The UK Local Authority Pension Fund Forum (LAPFF) has upped the stakes in its bid to persuade the European Union to block the introduction of International Financial Reporting Standard 9, Financial Instruments (IFRS 9) across the bloc.
From 1 January 2018, IFRS 9 will become the new accounting rule that EU banks will have to follow as the basis for their reporting.
In a strongly worded letter to the EU commissioner for Financial Stability, Financial Services, Jonathan Hill, LAPFF chairman councillor Keiran Quinn has now accused the EU’s advisory body on technical accounting matters of having misunderstood European law.
Cllr Quinn writes: “[W]e do not believe EFRAG should have progressed to final endorsement advice without a revised draft of its endorsement advice.”
He goes on to argue that IFRS 9 now has so many question marks hanging over it that it has become a lame duck standard – even before its introduction.
Cllr Quinn warned that defects in the IFRS 9 endorsement process leave both the European Commission and the UK regulator, the Financial Reporting Council, open to the threat of legal action from investors.
The IASB launched its bid to replace its existing financial instruments accounting standard, IAS 39, in 2009.
Critics of IAS 39, the standard it replaces, argue that its incurred-loss impairment model has caused banks to recognise losses too late.
Although the IFRS 9 project started out life as a joint effort with the US FASB, the US standard setter largely walked away from the effort.
That move on the part of the FASB has complicated the IASB’s bid to become the world’s single global accounting standard setter.
In a further twist, critics of the IFRS 9 have jumped on the fact the FASB has adopted a more forward-looking model that requires banks to recognise full upfront lifetime losses.
Meanwhile, the LAPFF, together with a growing investor coalition, has turned into a vocal critic of the IASB’s efforts.
The LAPFF is an umbrella body for some 65 UK public sector pension fund members, with approximately €235bn in total assets under management.
In June 2013, the LAPFF, Threadneedle Investment and USS Investment Management released a legal Opinion from George Bompas QC.
This move emboldened those investors who believe IFRS puts too little focus on protecting the interests of capital providers as required under UK company law.
That row was reignited earlier this month when the LAPFF sought a second Opinion from Mr Bompas, who again concluded that company accounts prepared using IFRS fail to provide a true and fair view of its financial position.
Nor, he added, do they allow companies to assess how much of their profit each year is available for distribution to shareholders.
The FRC, however, has long rejected these claims, dismissing them as “misconceived”.
Instead, it has urged investors to engage with the IASB’s conceptual framework project and the debate over the role of prudence in accounting.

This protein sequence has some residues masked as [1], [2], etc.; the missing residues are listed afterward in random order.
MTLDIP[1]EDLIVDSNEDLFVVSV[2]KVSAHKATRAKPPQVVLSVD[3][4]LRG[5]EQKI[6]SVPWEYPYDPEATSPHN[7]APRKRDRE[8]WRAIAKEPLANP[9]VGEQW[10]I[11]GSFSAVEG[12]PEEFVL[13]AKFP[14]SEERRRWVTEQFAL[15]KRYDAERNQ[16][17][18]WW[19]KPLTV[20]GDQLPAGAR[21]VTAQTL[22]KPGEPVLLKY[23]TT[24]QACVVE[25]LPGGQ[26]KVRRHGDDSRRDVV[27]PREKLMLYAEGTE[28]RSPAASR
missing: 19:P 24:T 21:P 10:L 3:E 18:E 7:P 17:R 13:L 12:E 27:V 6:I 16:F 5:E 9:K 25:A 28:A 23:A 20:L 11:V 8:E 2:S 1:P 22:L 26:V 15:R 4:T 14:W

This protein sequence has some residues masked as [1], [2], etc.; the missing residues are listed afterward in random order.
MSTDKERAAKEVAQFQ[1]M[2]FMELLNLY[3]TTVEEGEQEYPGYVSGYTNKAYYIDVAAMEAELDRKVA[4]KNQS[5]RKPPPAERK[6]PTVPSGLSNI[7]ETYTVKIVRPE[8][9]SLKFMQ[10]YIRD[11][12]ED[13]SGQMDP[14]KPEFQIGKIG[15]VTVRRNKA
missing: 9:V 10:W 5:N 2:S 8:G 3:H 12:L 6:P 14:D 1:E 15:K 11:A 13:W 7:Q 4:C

Central to the LAPFF position set out in its 23 September letter is the claim by EFRAG in its endorsement advice to the Commission that IFRS 9 is “not contrary to the principle of [sic] ‘true and fair view’ set out in Article 4(3) of Council Directive 2013/34/EU”.
The LAPFF position is that the IAS Regulation, which is the legal basis for the adoption of accounting standards within the EU, in fact uses quite different words that carry another meaning entirely.
The LAPFF wrote: “[W]hat Article 4(3) of the said Council Directive actually says is ‘The annual financial statements shall give a true and fair view of the undertaking’s assets, liabilities, financial position and profit or loss.’”
The Directive continues, the LAPFF noted: “Where the application of this Directive would not be sufficient to give a true and fair view of the undertaking’s assets, liabilities, financial position and profit or loss, such additional information as is necessary to comply with that requirement shall be given in the notes to the financial statements’.”
The LAPFF concluded: “The Directive and Regulation is clear that the principle at stake is a true and fair view of the specified numbers and [that] disclosure backs up the correct numbers.
“This matters because there is a big difference between disclosure needed to back up correct numbers, and disclosure compensating for the wrong numbers.”
Alongside those requirements, the Directive and the IAS Regulation also set out the IFRS endorsement criteria.
The regulation requires that an IFRS be “not contrary to the principle set out in Article 4(3) of Council Directive 2013/34/EU and … conducive to the European public good”.
In addition, each IFRS must “meet the criteria of understandability, relevance, reliability and comparability required of the financial information needed for making economic decisions and assessing the stewardship of management”.
In the past, MEPs have highlighted the potential scope for a conflict of interest within Europe’s accounting institutions.
In a statement last year, former ECON Committee chairman Sharon Bowles warned that funding for the IFRS Foundation had strings attached.
“My parliamentary colleagues have done a great job in highlighting the much-needed reform of these accounting quangos, which will improve public confidence in how accounting standards are implemented in Europe,” she said.
“We have, for the first time, shone a light on how bodies such as the IFRS Foundation and EFRAG are constituted and governed, which has not made for pretty reading.
“Any potential conflicts of interest have to be weeded out, and, if they are not, then the Parliament has shown it has the power to withhold funding, which sends a powerful message.”